School districts can enhance their vocational-education programs by placing caring and competent staff members in key positions, building in evaluations from the outset, and insuring that the curriculum covers four essential components--applied academics, vocational-technical education, job-search skills, and life-coping skills, according to a report released last month.
"Vocational Education for the 21st Century'' is based on a study of 10 federally funded projects that were designed to demonstrate vocational education's role in meeting the needs of at-risk students.
But the study's author, John V. Hamby, the former assistant director of the National Dropout Prevention Center at Clemson University, noted that the findings could be used to enhance all vocational-education programs.
"While an evaluation of these models is still being conducted,'' Betsy Brand, the assistant secretary for vocational and adult education in the U.S. Education Department, writes in an introduction to the report, "preliminary signs are very positive. In some sites, a 90 percent retention and graduation rate is being reported.''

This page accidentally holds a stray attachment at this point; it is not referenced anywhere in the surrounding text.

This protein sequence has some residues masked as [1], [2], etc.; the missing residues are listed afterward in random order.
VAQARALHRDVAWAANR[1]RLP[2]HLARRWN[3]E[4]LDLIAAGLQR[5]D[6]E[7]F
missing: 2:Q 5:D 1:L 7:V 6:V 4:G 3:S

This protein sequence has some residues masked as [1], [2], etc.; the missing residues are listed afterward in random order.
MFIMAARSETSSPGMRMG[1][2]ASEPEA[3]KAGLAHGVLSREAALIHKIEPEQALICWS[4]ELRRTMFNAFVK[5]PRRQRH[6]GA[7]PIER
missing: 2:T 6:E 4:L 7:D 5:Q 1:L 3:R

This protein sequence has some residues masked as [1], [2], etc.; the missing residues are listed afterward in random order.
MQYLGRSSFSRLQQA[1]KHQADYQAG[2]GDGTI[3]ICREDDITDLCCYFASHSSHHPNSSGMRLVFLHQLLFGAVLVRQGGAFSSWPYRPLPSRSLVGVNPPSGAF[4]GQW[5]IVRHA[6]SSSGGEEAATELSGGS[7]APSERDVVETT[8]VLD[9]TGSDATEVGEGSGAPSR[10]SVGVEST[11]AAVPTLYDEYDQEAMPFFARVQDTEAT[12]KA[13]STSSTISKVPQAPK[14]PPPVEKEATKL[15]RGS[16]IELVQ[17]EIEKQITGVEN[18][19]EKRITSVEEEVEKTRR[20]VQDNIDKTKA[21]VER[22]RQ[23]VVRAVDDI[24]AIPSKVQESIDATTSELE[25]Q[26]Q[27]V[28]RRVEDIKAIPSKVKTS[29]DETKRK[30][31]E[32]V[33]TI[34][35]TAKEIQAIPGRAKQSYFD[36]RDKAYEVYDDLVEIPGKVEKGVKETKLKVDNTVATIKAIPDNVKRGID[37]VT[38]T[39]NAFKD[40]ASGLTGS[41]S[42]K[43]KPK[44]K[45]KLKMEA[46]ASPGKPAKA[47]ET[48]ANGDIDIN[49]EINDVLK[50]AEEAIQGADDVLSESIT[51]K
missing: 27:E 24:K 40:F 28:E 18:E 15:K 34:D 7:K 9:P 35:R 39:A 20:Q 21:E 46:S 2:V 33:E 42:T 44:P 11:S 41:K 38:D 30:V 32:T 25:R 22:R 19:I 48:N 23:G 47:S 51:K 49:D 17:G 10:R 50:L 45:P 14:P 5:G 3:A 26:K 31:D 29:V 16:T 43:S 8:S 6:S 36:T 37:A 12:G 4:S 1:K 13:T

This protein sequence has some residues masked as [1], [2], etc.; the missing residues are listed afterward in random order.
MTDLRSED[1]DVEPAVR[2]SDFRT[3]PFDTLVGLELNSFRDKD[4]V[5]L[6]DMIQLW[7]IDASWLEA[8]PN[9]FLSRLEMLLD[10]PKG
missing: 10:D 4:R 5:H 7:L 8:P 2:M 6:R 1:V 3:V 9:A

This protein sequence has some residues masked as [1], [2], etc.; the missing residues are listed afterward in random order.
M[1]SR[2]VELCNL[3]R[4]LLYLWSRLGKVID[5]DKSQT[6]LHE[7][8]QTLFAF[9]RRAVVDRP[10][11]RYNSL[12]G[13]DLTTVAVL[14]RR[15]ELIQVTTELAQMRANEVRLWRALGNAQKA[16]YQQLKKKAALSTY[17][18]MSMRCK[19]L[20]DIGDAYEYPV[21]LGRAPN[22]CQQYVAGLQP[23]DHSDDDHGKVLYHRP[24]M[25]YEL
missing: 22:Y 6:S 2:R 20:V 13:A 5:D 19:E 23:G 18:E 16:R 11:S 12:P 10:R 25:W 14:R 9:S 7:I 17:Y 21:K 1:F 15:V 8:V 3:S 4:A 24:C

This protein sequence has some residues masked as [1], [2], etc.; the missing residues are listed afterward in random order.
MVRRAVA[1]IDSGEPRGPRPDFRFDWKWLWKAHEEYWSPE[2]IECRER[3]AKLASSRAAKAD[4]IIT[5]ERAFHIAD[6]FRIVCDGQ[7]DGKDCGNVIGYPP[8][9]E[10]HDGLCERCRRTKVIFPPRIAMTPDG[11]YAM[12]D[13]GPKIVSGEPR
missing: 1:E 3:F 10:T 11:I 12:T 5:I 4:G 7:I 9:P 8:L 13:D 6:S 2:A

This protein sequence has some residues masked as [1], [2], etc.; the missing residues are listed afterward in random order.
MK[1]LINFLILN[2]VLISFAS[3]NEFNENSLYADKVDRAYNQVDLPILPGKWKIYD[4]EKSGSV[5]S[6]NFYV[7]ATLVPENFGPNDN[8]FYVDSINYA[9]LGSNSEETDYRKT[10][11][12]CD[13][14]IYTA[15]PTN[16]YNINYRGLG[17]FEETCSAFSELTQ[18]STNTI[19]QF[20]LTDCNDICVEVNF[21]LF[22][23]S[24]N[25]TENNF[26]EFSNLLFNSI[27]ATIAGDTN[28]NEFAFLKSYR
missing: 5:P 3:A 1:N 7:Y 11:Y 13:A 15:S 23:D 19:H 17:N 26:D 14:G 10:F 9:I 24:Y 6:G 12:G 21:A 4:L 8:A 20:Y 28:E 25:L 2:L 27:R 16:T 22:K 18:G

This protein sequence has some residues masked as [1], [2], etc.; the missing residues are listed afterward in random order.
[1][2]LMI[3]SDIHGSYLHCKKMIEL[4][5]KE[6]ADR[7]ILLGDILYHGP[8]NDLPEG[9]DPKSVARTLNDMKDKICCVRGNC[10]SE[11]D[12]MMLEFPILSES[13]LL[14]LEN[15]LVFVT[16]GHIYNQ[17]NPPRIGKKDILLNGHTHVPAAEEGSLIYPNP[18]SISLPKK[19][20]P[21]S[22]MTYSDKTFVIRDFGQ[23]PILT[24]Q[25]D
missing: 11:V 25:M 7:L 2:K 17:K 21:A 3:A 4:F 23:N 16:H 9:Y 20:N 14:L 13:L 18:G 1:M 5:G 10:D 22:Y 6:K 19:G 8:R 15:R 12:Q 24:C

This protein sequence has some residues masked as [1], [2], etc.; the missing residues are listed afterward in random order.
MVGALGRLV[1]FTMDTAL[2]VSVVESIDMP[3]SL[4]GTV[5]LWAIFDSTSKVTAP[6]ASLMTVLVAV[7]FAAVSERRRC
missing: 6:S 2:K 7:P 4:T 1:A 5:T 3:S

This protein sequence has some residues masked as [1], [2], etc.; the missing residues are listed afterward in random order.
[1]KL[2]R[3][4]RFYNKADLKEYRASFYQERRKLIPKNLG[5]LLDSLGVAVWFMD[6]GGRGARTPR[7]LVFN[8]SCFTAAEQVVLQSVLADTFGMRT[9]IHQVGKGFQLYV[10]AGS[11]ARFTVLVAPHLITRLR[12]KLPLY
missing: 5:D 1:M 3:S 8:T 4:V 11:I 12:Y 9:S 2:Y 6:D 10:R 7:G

The programs were housed in alternative schools, schools-within-schools, vocational-technical centers, community career centers, and other sites. But Mr. Hamby found that they all had certain features in common.
These characteristics included a caring and competent staff, an emphasis on applied learning, community involvement, a strong district commitment to provide the necessary resources, and autonomy in day-to-day operations.
A new report by the State Higher Education Executive Officers says that educational institutions have neglected the need to prepare American workers for high-skill, high-performance jobs.
Unlike many countries with whom the United States competes, the U.S. system for job training and preparation is weak and often disconnected from the world of work, according to the study.
It recommends strengthening the basic-skills achievement of all students, especially those from disadvantaged backgrounds; linking schools, colleges, communities, and work; assessing skills and other outcomes that show what students know and can do; conducting comprehensive planning and coordination among federal and state programs; and developing incentives and accountability mechanisms that promote and insure success.
The report, "Building a Quality Workforce,'' was produced by SHEEO's
committee on workforce preparation and catalogues a number of model
programs. Copies are available for $10 each prepaid from SHEEO, 707
17th St., Suite 2700, Denver, Colo. 80202-3427.--L.O.
Vol. 12, Issue 08